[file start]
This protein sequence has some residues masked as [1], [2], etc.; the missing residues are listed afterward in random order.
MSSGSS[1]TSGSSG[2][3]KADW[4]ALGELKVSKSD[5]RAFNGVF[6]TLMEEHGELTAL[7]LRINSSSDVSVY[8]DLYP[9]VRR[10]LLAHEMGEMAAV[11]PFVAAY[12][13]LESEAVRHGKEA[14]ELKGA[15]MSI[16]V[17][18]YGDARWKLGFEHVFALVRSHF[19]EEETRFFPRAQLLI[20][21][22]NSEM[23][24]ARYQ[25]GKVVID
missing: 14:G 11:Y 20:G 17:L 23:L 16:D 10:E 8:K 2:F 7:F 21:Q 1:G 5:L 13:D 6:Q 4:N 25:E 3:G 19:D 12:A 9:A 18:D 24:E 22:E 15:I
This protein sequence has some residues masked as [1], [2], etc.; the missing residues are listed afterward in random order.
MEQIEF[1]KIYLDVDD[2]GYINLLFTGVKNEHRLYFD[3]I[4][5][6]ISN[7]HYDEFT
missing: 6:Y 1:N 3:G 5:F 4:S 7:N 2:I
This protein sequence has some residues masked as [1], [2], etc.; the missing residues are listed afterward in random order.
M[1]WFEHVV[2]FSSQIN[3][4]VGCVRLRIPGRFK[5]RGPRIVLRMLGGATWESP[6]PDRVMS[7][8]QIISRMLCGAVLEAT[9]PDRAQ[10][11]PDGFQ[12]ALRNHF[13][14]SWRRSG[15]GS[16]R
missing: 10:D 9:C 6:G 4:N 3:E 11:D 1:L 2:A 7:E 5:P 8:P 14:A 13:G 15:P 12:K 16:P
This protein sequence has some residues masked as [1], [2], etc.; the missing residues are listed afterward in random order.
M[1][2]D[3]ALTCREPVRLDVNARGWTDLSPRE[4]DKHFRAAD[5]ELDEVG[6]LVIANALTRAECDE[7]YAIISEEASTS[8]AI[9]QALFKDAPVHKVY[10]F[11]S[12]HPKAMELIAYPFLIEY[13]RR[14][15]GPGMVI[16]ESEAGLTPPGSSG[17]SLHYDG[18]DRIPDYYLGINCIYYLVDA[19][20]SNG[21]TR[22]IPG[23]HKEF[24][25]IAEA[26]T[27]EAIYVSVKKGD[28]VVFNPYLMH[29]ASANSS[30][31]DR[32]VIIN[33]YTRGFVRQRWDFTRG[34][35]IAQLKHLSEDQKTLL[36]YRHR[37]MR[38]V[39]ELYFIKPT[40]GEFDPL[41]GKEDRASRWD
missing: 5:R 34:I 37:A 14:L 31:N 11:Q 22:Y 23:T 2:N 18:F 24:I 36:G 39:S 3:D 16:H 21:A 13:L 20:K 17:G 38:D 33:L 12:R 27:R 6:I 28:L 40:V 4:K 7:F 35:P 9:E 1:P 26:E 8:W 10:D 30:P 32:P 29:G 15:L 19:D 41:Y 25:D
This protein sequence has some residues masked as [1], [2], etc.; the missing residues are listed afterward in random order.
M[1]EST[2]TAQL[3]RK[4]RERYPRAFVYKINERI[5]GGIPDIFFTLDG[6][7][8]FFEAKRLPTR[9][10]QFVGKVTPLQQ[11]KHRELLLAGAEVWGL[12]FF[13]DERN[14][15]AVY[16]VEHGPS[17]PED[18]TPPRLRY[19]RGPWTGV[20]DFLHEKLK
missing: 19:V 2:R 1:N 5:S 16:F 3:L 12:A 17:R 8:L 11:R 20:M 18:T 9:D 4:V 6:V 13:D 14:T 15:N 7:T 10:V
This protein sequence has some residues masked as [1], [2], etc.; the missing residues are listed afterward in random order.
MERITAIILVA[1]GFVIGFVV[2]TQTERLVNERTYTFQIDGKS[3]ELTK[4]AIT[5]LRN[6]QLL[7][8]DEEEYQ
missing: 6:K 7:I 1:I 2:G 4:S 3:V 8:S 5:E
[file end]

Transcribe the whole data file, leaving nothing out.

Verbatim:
This protein sequence has some residues masked as [1], [2], etc.; the missing residues are listed afterward in random order.
MSSGSS[1]TSGSSG[2][3]KADW[4]ALGELKVSKSD[5]RAFNGVF[6]TLMEEHGELTAL[7]LRINSSSDVSVY[8]DLYP[9]VRR[10]LLAHEMGEMAAV[11]PFVAAY[12][13]LESEAVRHGKEA[14]ELKGA[15]MSI[16]V[17][18]YGDARWKLGFEHVFALVRSHF[19]EEETRFFPRAQLLI[20][21][22]NSEM[23][24]ARYQ[25]GKVVID
missing: 14:G 11:Y 20:G 17:L 23:L 16:D 10:E 8:K 2:F 7:F 21:Q 1:G 5:L 13:D 6:Q 4:N 25:E 3:G 19:D 12:A 9:A 18:D 24:E 22:E 15:I
This protein sequence has some residues masked as [1], [2], etc.; the missing residues are listed afterward in random order.
MEQIEF[1]KIYLDVDD[2]GYINLLFTGVKNEHRLYFD[3]I[4][5][6]ISN[7]HYDEFT
missing: 6:Y 1:N 3:G 5:F 4:S 7:N 2:I
This protein sequence has some residues masked as [1], [2], etc.; the missing residues are listed afterward in random order.
M[1]WFEHVV[2]FSSQIN[3][4]VGCVRLRIPGRFK[5]RGPRIVLRMLGGATWESP[6]PDRVMS[7][8]QIISRMLCGAVLEAT[9]PDRAQ[10][11]PDGFQ[12]ALRNHF[13][14]SWRRSG[15]GS[16]R
missing: 10:D 9:C 6:G 4:N 3:E 11:D 1:L 2:A 7:E 5:P 8:P 14:A 13:G 15:P 12:K 16:P
This protein sequence has some residues masked as [1], [2], etc.; the missing residues are listed afterward in random order.
M[1][2]D[3]ALTCREPVRLDVNARGWTDLSPRE[4]DKHFRAAD[5]ELDEVG[6]LVIANALTRAECDE[7]YAIISEEASTS[8]AI[9]QALFKDAPVHKVY[10]F[11]S[12]HPKAMELIAYPFLIEY[13]RR[14][15]GPGMVI[16]ESEAGLTPPGSSG[17]SLHYDG[18]DRIPDYYLGINCIYYLVDA[19][20]SNG[21]TR[22]IPG[23]HKEF[24][25]IAEA[26]T[27]EAIYVSVKKGD[28]VVFNPYLMH[29]ASANSS[30][31]DR[32]VIIN[33]YTRGFVRQRWDFTRG[34][35]IAQLKHLSEDQKTLL[36]YRHR[37]MR[38]V[39]ELYFIKPT[40]GEFDPL[41]GKEDRASRWD
missing: 5:R 34:I 37:A 14:L 31:N 11:Q 22:Y 23:T 2:N 18:F 24:I 36:G 39:S 3:D 16:H 21:A 13:L 20:K 17:G 38:D 33:L 12:R 27:R 6:I 28:L 40:V 4:K 7:F 35:P 9:E 1:P 26:E 8:W 10:D 30:P 32:P 29:G 15:L 19:D 41:Y 25:D
This protein sequence has some residues masked as [1], [2], etc.; the missing residues are listed afterward in random order.
M[1]EST[2]TAQL[3]RK[4]RERYPRAFVYKINERI[5]GGIPDIFFTLDG[6][7][8]FFEAKRLPTR[9][10]QFVGKVTPLQQ[11]KHRELLLAGAEVWGL[12]FF[13]DERN[14][15]AVY[16]VEHGPS[17]PED[18]TPPRLRY[19]RGPWTGV[20]DFLHEKLK
missing: 19:V 2:R 1:N 5:S 16:F 3:L 12:A 17:R 8:L 11:R 20:M 18:T 9:D 4:V 6:V 13:D 14:T 15:N 7:T 10:V
This protein sequence has some residues masked as [1], [2], etc.; the missing residues are listed afterward in random order.
MERITAIILVA[1]GFVIGFVV[2]TQTERLVNERTYTFQIDGKS[3]ELTK[4]AIT[5]LRN[6]QLL[7][8]DEEEYQ
missing: 6:K 7:I 1:I 2:G 4:S 3:V 8:S 5:E